Instead of waiting for the SEC to get its act together, retail investors should be proactive. The key is to innovate in a way that works whether the SEC reforms the NMS or not.
To be a permanent innovation in the trading space, not an exploiter of NMS, an innovation must be available and valuable if the NMS is unchanged, but more importantly, it must still be useful when the NMS removes its subsidies of pointless exchanges.
There are at least three candidate innovations that meet these two criteria.
- Reverse the scalping of retail investors.
- Simultaneous transactions and clearing.
- The malleability of listed instruments. Exchange-created instruments that improve the bottom line of investors, that better meet user objectives.
The structure of the linkage of the hypothetical retail system to the greater NMS is displayed graphically below. The retail system trades and inventories cash balances and retail system-created securities. The clearinghouse transfers margin funds from long to short. It also transfers securities and securities payments from the captive broker-dealer to the buyer. The exchange management fund inventories NMS securities backing retail system securities and trades these securities on the buyer’s behalf.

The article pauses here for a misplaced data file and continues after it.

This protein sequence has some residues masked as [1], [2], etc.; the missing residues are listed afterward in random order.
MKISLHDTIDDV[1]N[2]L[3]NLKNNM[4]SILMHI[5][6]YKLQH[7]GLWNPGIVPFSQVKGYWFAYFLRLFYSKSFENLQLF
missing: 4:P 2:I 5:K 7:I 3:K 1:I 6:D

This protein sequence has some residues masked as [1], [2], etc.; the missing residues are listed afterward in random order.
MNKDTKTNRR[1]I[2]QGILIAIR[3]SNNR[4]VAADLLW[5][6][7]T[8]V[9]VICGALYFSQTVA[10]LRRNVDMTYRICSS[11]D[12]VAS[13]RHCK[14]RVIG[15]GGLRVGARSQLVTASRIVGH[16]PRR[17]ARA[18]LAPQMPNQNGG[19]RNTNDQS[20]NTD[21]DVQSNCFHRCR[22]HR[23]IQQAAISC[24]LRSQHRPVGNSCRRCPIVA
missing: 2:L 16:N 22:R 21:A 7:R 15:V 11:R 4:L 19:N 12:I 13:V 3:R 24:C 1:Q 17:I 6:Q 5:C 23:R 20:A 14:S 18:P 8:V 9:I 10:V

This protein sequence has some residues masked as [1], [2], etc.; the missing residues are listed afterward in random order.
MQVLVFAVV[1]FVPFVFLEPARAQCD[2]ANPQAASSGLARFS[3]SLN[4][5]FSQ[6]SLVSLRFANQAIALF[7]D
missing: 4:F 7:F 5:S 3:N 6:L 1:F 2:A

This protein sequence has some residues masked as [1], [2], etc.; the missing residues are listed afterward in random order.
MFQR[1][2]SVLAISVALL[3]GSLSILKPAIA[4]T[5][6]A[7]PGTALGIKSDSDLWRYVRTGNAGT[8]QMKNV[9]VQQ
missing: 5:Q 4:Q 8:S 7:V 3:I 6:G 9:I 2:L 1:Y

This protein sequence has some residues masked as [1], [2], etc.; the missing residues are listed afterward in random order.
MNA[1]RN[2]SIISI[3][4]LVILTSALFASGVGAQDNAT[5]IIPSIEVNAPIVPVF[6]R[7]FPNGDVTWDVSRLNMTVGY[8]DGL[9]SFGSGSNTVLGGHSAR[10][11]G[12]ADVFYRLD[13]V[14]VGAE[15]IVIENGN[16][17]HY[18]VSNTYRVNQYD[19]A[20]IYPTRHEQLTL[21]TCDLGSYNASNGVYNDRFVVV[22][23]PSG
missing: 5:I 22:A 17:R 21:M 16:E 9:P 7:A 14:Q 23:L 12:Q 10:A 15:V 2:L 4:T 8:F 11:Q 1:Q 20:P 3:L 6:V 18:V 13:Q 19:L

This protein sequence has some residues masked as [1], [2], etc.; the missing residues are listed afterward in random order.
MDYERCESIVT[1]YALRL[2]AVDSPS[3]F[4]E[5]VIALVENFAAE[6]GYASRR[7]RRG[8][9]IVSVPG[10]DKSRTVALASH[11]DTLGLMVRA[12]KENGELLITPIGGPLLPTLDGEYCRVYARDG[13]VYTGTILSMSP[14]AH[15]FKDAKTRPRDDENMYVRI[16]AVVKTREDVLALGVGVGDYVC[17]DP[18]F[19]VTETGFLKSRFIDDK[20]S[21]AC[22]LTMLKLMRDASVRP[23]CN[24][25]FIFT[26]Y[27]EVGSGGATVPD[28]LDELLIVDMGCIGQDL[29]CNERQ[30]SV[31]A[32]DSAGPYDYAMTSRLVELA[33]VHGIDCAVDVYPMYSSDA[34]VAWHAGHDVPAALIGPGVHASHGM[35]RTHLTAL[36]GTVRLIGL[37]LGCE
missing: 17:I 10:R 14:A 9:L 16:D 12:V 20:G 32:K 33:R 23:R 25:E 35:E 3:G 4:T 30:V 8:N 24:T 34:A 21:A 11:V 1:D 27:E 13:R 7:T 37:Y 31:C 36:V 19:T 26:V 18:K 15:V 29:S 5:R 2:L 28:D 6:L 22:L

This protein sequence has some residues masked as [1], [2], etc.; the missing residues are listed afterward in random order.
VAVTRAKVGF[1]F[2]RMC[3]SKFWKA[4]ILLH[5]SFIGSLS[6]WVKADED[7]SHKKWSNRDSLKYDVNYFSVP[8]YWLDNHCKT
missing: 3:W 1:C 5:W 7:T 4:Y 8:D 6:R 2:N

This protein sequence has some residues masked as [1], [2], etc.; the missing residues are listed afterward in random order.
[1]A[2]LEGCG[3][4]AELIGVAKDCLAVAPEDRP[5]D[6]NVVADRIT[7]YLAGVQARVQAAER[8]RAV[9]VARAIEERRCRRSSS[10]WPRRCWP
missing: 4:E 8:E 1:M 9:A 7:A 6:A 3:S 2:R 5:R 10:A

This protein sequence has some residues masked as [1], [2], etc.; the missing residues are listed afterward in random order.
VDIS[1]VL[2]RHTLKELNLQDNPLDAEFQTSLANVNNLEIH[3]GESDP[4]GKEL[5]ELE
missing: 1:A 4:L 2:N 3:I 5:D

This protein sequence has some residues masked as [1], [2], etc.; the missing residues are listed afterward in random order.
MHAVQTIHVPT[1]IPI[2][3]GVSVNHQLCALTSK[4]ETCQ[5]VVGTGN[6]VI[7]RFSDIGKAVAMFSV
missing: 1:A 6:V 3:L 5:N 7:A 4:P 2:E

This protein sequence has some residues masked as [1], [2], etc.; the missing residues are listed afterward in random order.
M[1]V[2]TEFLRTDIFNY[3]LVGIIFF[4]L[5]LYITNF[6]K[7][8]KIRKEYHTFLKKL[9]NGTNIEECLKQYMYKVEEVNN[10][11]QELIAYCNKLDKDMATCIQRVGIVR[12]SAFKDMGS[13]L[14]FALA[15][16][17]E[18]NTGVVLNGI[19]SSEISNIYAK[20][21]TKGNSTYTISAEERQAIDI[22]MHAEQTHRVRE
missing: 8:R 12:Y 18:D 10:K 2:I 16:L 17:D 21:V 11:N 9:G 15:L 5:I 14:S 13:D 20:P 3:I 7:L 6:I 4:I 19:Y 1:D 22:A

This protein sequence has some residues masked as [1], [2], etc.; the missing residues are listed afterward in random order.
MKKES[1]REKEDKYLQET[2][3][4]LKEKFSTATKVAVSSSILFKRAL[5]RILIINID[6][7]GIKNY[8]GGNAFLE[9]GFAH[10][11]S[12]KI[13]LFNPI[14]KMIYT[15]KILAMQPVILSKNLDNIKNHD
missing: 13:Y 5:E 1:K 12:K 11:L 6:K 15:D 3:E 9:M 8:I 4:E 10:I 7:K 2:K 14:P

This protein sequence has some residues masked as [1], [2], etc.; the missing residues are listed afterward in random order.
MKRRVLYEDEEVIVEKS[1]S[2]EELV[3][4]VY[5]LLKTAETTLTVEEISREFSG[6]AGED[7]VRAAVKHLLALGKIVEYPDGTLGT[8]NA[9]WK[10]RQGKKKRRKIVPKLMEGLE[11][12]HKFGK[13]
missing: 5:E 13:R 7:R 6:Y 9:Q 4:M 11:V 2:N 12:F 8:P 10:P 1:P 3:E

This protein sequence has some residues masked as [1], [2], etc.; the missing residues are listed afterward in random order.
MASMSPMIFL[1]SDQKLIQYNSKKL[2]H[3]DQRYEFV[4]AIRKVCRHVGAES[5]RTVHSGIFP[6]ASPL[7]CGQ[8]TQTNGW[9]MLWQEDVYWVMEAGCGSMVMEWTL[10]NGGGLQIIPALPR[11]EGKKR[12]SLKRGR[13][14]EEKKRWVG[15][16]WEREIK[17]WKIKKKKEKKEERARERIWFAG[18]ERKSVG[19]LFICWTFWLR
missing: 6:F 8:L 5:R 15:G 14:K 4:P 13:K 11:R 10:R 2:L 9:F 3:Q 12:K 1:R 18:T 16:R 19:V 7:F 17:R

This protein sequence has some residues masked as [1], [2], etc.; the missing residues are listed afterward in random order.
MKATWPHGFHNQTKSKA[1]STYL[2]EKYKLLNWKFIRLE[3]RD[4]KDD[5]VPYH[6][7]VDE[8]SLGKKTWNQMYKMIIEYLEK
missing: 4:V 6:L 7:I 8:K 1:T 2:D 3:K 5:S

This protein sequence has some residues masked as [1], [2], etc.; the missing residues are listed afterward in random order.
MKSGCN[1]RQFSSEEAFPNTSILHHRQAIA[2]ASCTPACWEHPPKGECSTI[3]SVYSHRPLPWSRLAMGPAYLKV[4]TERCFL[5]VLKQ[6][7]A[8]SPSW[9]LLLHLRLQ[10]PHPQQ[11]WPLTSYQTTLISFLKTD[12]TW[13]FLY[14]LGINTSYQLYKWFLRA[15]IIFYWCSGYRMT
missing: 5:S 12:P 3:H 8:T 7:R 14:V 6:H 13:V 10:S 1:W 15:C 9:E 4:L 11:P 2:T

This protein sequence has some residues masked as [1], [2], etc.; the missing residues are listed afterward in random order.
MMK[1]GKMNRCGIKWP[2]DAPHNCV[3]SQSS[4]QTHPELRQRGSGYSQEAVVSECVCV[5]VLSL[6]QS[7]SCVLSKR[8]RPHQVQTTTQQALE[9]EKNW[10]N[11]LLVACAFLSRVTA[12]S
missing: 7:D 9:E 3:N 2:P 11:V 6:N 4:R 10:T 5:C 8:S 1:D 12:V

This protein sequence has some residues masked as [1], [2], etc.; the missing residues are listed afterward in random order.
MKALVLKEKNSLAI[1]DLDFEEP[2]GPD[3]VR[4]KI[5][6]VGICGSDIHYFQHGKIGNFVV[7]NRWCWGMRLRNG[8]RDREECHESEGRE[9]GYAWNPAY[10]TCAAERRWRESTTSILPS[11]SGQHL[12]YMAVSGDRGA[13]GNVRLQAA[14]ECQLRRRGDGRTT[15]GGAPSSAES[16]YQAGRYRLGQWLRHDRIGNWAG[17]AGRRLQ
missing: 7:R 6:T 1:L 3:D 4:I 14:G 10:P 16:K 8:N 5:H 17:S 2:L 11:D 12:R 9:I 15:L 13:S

One key to the success of the retail system is that it presents a single portal to the NMS. Securities enter and exit the system at prices attractive to retail investors as a group. The retail system has access to insider NMS prices through its captive wholesaler.
Other new retail transaction system capabilities
Simultaneous trading and clearing. This retail transaction system clears retail system securities when they are traded. The existing NMS cannot.
The rights of corporate ownership of NMS securities are transferred to the captive broker-dealer making simultaneous trading and clearing feasible. Transfer of ownership is time-consuming and expensive on one hand, and not of interest to most investors on the other. The rights to income from the securities belong to the buyer. Buyers then escape the costs of ownership transfer. Retail trading system clearing is described in greater detail here.